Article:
Reflections: Everything Matters!

Novels that reach into experimental territory require an author with a certain talent for persuasion. Readers become accustomed to the norms of fiction and can resent being pushed from their old ways, no matter how good the cause. When I began Everything Matters (2009), by Ron Currie Jr., I felt the narrative Luddite in me raise its head. Why are these paragraphs numbered? How effective is this omniscient narrator and why must he be so different from other omniscient narrators? Am I ready to be directed through a story by (my hypothesis) an alien? And then, the fundamental question, the bright line against which all experimental fiction should, in my view, be judged: will it all be worth it?

In the case of Everything Matters! the answer is a resounding yes. The story wins points for its inventive perspective and its believably fallible characters. The atypical narrative voice was required to make the story stick--to allow for the mixing of genres (post-modern domestic fiction and science fiction) without the final product being a malformed example of either one. When the genre of a novel cannot be determined but the story is compelling, there you have, in this reader's view, the height of the literary art. People like me read expressly to find these gems.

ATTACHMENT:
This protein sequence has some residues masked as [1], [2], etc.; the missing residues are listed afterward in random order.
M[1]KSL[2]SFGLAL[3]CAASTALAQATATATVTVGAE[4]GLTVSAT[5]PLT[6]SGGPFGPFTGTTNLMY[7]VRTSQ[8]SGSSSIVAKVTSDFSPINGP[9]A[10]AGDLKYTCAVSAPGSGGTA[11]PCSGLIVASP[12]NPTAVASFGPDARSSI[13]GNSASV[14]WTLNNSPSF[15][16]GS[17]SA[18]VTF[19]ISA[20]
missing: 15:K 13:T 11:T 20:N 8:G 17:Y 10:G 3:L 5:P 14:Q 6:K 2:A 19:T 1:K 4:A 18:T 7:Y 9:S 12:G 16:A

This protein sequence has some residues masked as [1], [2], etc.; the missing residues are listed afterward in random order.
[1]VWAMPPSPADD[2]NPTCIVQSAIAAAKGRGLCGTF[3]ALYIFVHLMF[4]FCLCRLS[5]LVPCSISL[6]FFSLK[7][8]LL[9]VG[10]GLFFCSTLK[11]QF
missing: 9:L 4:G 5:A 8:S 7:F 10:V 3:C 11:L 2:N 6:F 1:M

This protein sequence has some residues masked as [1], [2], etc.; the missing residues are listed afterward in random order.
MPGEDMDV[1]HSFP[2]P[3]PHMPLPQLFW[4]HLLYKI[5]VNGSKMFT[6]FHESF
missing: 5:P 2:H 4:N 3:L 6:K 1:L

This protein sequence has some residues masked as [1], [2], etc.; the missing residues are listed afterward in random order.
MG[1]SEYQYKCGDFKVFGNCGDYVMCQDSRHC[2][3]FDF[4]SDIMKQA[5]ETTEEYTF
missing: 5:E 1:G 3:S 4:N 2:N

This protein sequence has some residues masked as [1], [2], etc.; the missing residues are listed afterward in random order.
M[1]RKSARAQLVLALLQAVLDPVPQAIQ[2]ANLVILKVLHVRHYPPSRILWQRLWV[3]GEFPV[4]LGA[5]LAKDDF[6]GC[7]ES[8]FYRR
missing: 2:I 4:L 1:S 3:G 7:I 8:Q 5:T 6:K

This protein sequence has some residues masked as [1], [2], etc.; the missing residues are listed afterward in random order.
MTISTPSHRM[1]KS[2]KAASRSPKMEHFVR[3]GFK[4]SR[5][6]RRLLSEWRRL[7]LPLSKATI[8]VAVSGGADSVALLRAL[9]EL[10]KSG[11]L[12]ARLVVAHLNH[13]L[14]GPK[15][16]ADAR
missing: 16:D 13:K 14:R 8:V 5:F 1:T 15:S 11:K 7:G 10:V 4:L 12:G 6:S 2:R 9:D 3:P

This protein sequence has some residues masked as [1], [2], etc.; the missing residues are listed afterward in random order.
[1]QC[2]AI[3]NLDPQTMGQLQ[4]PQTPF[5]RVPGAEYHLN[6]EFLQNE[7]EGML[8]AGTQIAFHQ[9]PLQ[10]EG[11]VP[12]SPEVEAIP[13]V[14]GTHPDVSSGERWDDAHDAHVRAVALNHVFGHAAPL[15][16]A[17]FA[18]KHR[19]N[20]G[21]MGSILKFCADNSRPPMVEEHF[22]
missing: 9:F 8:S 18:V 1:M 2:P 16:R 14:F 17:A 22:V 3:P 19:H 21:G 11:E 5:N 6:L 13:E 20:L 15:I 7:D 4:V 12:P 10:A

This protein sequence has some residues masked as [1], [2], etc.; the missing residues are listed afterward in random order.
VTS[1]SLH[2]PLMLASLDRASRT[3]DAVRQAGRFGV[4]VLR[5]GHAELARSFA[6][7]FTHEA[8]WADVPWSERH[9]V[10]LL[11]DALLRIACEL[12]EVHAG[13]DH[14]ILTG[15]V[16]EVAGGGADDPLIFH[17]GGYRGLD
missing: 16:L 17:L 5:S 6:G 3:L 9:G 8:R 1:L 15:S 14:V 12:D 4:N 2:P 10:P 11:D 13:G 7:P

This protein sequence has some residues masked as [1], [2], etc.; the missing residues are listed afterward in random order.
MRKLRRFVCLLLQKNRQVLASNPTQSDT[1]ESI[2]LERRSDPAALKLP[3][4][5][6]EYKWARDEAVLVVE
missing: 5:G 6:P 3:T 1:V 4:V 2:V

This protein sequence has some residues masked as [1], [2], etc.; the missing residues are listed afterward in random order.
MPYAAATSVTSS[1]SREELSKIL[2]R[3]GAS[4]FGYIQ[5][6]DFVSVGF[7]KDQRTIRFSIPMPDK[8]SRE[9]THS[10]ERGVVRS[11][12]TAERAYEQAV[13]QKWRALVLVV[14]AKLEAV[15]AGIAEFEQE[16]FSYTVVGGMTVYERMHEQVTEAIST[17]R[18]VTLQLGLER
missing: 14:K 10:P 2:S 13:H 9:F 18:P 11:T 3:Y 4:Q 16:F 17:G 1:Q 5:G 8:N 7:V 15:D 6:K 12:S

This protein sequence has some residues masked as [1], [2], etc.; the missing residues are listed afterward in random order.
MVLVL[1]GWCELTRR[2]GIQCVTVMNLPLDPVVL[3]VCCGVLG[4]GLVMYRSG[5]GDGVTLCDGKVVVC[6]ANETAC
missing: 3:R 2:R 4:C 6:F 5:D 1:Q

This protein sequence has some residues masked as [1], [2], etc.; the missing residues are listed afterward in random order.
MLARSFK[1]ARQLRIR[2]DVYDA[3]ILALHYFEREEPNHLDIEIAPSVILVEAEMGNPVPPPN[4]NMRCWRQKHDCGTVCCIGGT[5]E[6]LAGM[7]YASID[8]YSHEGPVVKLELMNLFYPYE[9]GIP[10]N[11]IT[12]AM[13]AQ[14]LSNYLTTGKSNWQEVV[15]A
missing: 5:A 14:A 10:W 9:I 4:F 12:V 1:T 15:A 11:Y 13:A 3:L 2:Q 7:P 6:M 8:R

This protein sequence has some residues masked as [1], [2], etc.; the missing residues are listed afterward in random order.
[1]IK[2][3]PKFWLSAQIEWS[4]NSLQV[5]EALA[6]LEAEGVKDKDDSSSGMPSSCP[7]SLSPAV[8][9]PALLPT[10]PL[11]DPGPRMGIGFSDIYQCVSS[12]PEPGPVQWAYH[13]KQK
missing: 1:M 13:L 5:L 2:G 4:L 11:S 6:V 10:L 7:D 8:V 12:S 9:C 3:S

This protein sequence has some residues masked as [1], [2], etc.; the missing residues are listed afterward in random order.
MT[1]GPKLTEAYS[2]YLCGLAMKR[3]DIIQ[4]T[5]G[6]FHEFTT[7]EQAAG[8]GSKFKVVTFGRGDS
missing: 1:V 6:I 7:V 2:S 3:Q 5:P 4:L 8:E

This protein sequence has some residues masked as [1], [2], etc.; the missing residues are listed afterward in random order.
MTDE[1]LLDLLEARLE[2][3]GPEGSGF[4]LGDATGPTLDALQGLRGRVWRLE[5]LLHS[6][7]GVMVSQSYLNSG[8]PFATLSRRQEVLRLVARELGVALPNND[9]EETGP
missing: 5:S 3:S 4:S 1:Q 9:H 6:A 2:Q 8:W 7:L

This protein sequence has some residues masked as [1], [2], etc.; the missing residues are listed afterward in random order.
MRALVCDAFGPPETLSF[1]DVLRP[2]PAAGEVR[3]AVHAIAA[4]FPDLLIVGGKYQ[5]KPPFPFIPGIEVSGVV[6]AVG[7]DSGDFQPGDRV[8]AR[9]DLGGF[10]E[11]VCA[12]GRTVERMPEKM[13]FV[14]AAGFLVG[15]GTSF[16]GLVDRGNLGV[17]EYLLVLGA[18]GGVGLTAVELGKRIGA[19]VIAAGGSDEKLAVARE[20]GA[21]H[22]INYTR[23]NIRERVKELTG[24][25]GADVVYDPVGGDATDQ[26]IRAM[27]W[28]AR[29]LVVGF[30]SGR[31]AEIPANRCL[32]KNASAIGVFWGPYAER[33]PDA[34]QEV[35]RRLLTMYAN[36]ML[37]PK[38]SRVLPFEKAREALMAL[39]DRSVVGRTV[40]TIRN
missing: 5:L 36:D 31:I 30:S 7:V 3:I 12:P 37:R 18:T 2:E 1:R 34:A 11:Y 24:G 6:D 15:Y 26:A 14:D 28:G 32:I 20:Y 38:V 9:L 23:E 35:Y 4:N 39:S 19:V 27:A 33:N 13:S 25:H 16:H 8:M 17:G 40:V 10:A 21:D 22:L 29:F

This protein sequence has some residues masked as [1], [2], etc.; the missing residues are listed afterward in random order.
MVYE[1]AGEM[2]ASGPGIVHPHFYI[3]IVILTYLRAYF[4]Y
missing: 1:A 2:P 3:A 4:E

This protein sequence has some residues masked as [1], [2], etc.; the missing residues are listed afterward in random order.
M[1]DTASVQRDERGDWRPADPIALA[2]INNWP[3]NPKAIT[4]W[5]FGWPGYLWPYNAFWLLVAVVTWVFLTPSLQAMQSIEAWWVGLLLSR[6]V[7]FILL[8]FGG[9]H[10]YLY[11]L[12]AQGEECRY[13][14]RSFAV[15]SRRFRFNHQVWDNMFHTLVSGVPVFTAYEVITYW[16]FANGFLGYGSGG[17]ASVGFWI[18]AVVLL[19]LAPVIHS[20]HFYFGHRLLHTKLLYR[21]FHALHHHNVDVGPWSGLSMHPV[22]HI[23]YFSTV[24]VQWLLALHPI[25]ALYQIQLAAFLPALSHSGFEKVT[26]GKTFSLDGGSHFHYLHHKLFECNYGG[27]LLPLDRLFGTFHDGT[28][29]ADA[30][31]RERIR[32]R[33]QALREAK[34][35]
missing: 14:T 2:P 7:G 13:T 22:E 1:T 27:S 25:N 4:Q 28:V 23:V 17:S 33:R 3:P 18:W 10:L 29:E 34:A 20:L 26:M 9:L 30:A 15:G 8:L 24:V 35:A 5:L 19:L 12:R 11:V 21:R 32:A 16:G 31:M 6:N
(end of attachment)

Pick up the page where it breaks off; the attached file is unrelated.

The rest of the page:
For those unwilling to be convinced to go out and request this book from their local library without a better sense of what it is about, read on. Everything Matters! poses the question, how would knowledge of an impending apocalypse shape a human's mind and development?  As a fetus, Junior Thibodeau receives advice and information from a mysterious source. When Junior makes his heavy way into the world, he learns that the trials of birth have been only the first of many challenges that are to come. Among the many bits of information conveyed to the infant is that the world will end in approximately 36 years. Saddled with this knowledge and an uncanny ability to know things beyond his years and experience, Junior must face the normal difficulties of growing up in America from the perspective of one who knows that nothing really matters. Or so he thinks. Things look a little different when the thirty six years have passed and he gets one last message from his communicative spirit.

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